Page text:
The Washington PostDemocracy Dies in Darkness

Organized teachers dreamed up charter schools — but their vision got hijacked

Finally embracing teachers’ original vision could help us rethink education after covid.

Capital City Public Charter School in Northwest Washington, D.C. (Marvin Joseph/The Washington Post)
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Charter schools — publicly funded, privately managed schools — can inspire more controversy in today’s education “marketplace” than any other type of school choice. From fraud to mismanagement to profit, charters have stirred the pot. Still, serving more than 3 million children — over seven percent of all students — they have redefined the landscape of public education in the United States and have become a seemingly permanent fixture.

Today, organized teachers stand among the staunchest opponents to charter schools, but it wasn’t always that way. In fact, teachers and their unions came up with the original idea for charter schools in the 1980s. The charter school laws that swept the nation, however, strayed far from the original vision.

Ray Budde, a former teacher and education professor in Massachusetts, first proposed the idea of an education charter in the 1970s. In Budde’s proposed plan, school boards would “charter” teachers to launch a program or curriculum that they thought would improve the quality of education for all students.

Lasting for a period of three to five years, teachers in chartered programs would have the autonomy to direct their classrooms and departments as they wished. Then teachers would return to their traditional public schools to implement what they learned. “No one — not the superintendent or the principal or any central office supervisors,” Budde recalled in 1996, “would stand between the school board and the teachers.”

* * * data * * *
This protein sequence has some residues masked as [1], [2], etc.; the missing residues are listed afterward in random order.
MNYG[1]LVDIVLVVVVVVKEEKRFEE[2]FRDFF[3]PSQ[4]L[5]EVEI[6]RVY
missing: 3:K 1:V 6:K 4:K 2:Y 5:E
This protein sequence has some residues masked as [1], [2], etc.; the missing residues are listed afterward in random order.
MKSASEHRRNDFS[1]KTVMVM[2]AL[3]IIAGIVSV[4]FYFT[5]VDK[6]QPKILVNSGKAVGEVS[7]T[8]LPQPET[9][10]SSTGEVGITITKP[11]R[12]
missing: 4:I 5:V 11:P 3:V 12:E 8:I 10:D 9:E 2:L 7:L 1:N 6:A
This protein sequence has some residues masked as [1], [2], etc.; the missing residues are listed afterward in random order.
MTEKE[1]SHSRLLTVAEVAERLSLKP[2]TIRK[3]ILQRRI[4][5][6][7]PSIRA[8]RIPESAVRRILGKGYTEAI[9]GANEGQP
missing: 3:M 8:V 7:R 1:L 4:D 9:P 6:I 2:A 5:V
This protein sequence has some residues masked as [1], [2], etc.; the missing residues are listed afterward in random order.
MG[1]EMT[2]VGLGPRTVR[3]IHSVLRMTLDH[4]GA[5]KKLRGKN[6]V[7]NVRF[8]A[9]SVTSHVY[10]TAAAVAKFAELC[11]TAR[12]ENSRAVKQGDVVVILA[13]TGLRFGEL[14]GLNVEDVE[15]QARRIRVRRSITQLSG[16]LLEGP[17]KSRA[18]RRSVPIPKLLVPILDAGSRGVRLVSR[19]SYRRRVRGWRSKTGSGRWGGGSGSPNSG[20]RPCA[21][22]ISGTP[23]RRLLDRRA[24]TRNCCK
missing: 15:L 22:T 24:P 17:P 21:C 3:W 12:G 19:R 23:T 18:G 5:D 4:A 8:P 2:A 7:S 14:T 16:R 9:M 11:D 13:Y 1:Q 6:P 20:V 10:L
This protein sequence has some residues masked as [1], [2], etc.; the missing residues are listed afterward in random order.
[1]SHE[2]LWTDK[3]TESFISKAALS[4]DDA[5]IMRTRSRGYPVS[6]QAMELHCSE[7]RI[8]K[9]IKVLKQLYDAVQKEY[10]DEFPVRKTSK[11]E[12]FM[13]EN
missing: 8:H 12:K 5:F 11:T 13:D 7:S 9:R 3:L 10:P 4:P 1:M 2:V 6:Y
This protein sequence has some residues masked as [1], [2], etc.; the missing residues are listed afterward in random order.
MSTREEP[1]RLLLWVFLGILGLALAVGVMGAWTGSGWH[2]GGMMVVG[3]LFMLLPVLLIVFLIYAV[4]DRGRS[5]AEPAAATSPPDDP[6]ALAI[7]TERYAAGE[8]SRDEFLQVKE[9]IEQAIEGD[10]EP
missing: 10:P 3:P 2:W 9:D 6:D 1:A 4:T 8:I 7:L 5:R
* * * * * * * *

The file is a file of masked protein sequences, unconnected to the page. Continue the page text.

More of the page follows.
The novel idea of teachers controlling reforms and enacting ideas based on their own volition, research and professional understanding attracted the support of Al Shanker, the renowned union leader.

“Explorers got charters to seek new lands and resources,” Shanker explained in the 1980s. “Many of our most esteemed scientific and cultural institutions were authorized by charters.”

In Shanker’s vision, a small group of teachers — between six and 10 licensed educators — could work with parents, school boards and, of course, teachers unions, to create charters from the ground up. Proposals included additional planning time for lessons, cooperative team teaching and alternative forms of assessment, among other strategies to improve student learning. Shanker’s plan envisioned taking educational decision-making away from administrators and placing it directly in teachers’ hands. In theory, these small groups of teachers who would lead charter “schools” would ensure collaboration, co-teaching and teacher professionalism. This autonomy would give instructors ample time to design, prepare, execute, revise and plan again.